ChanServ changed the topic of #zig to: zig programming language | | be excellent to each other | channel logs:
<daurnimator> andrewrk: re: your comment before about way-cooler; it reminds me of another comment you said once: "zig shouldn't need "bindings" for C libraries" -> do you still think that?
<andrewrk> yes
<daurnimator> andrewrk: then how do you e.g. introduce "zig-friendly" APIs to a C library? e.g. so you can pass slices instead of `myfunc(myslice.ptr, myslice.len)` every time?
<andrewrk> don't do it. just pass myslice.ptr, myslice.len every time
<andrewrk> use the C types; call the C functions; allow that part of your codebase to be more C flavored
<shritesh_> I've been wanting to know this: what am I really passing when a function takes in a slice? Is it similar to passing .ptr and .len under the hood?
<daurnimator> what about when a C library takes a more advanced interface? e.g. C libraries that have a: `mylib_set_alloc(realloc_like_function)` that I need to pass a zig allocator for?
<andrewrk> shritesh_, currently it's exactly the same as passing a struct { ptr: *T, len: usize }
<andrewrk> daurnimator, can you spell out the problem for me here?
<daurnimator> andrewrk: shritesh_: I've been wondering if we can make that compatible with the target system's `iovec` somehow.... alternatively I have this proposal
<daurnimator> andrewrk: e.g. I was looking into making the lua C library easy to use from zig: using @cImport on the lua headers, the function definitions you get are all.... annoying to use from zig -> they can be made much nicer by wrapping functions to take a slice; or wrapping them to take an *Allocator... but it goes further: the lua C API defines `luaCFunction = fn ([*c]lua_State) c_int` : and you need to write
<daurnimator> functions with that signature. but it's much nicer if you have a non-C pointer; as it really can't be NULL.
<daurnimator> furthermore: C namespacing is a little awkward from zig: `C.lua_pushinteger(L, 42)` instead of what could be: `L.pushinteger(42)`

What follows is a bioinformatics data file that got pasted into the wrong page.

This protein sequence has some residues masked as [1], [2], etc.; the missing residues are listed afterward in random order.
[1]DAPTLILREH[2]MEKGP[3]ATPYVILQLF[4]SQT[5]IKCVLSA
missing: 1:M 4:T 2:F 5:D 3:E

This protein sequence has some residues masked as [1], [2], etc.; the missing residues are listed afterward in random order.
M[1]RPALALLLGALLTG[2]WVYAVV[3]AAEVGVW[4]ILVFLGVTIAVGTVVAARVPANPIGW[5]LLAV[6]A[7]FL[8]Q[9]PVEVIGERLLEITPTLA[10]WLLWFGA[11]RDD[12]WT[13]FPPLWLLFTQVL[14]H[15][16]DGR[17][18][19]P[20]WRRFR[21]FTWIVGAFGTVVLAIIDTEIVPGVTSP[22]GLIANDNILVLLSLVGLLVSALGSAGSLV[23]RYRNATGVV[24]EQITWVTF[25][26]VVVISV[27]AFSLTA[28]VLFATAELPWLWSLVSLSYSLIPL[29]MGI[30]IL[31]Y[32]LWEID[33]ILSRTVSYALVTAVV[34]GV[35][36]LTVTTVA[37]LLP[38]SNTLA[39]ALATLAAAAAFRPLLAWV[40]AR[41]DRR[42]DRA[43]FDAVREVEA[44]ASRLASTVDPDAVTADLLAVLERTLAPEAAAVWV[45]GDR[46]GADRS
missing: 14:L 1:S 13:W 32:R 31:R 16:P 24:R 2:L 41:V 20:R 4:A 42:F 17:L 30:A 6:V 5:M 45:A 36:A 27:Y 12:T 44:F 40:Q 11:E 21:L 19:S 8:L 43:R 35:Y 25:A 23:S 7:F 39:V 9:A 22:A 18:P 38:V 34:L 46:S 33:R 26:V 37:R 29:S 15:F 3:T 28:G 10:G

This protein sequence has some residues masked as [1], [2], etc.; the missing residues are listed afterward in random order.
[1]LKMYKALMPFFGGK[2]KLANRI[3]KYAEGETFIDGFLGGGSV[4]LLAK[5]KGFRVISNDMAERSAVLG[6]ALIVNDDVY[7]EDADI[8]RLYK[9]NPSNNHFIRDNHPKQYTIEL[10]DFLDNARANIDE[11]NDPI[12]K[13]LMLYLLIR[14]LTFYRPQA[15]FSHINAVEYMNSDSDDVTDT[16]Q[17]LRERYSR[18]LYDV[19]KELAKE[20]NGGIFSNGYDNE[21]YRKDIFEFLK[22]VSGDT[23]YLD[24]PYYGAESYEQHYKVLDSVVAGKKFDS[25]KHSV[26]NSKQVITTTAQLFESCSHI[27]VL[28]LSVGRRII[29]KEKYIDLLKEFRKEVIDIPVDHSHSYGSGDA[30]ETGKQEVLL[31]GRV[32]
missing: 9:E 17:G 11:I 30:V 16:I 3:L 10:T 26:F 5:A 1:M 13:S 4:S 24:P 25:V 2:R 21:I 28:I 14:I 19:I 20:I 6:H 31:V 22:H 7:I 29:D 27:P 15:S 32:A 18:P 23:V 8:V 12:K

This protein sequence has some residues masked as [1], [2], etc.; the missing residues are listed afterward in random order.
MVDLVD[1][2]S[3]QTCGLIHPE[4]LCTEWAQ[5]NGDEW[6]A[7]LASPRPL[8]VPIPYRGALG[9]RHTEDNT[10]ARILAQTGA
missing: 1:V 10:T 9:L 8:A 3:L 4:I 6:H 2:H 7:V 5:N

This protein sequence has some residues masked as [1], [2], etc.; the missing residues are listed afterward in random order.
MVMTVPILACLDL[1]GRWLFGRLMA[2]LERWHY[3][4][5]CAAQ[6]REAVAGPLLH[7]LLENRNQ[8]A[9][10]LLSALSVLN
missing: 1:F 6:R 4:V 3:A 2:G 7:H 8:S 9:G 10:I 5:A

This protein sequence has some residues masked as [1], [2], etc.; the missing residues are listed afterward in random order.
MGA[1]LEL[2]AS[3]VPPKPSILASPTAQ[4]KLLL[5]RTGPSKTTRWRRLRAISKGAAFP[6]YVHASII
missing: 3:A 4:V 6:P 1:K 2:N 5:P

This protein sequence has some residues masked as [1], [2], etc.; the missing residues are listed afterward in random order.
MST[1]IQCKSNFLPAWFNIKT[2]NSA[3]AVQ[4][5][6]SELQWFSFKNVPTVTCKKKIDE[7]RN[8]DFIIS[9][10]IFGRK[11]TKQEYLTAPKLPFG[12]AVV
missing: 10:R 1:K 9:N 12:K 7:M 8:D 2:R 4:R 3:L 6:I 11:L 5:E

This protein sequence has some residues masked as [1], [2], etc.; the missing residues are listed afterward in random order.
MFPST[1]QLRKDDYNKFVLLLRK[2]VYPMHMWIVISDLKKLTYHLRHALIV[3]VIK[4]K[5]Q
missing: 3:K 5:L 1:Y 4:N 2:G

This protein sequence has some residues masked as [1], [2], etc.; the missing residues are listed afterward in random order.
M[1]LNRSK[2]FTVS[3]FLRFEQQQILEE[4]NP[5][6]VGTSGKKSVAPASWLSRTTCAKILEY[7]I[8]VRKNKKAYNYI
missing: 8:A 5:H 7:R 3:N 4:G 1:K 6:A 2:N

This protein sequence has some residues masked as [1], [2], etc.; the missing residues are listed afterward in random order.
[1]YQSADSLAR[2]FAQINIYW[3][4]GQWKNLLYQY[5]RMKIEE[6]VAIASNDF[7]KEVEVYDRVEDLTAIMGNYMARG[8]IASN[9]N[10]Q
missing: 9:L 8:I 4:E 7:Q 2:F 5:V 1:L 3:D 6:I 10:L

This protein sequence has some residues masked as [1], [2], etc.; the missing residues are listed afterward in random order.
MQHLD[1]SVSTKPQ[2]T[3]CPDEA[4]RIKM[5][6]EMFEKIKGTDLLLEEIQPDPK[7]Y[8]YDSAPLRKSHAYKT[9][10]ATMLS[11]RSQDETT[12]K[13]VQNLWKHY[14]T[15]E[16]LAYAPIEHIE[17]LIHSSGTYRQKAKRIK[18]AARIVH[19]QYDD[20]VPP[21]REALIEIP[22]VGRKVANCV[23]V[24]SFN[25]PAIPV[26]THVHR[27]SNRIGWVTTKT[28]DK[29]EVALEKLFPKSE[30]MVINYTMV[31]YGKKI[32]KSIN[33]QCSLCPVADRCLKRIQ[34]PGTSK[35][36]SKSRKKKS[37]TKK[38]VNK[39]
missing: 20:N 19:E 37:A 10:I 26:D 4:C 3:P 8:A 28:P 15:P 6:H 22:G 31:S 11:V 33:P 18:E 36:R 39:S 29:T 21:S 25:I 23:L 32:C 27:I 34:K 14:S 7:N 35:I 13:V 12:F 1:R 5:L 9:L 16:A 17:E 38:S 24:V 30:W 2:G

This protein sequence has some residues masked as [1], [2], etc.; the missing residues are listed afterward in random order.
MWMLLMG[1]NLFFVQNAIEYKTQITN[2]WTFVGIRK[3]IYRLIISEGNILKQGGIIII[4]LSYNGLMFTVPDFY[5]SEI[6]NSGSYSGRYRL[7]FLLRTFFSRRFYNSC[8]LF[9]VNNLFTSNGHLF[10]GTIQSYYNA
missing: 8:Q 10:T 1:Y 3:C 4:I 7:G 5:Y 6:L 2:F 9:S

<daurnimator> -> it means that C libraries are never as nice to use as native zig libraries
<andrewrk> daurnimator, I have considered doing something with recognizing C prefixes as namespaces, but haven't come up with anything to propose yet
<daurnimator> andrewrk: I think there is a proposal around that allows "adding" methods to a struct to create a new struct?
<andrewrk> I was thinking along the lines of "chopping off" a common prefix and separating into namespaces
<daurnimator> andrewrk: so I could do: const C = @cImport(...); pub lua = struct { use C.lua_State; pub const pushinteger = C.lua_pushinteger, ..... }
<andrewrk> e.g. in the @cImport expression you could do something like @declareCNamespace(lua, "lua_");
<daurnimator> but then also add in a few "zig-friendly" apis: pub fn pushslice(self: *Self, slice: []const u8) c_void { return self.pushlstring(slice.ptr, slice.len); }
<andrewrk> then it would be something like const c = @cImport(...); c.lua.pushinteger(foo);
<andrewrk> and of course you could do cont lua = c.lua;
<daurnimator> andrewrk: that would be helpful; but still not "zig-native" level. e.g. still no methods on structs/struct pointers.
<andrewrk> I'm not convinced that adding methods to third party types is needed. What benefits does it provide?
<daurnimator> If I was writing the library in zig; that's how I would have exposed it.... to be unable to do that with 3rd party APIs, makes them inferior.
<andrewrk> inferior to libraries written in zig?
<daurnimator> yes
<andrewrk> doesn't that make a lot of sense? I mean C libraries should be inferior to zig libraries in exactly all the ways that zig is a better language than C
<daurnimator> not really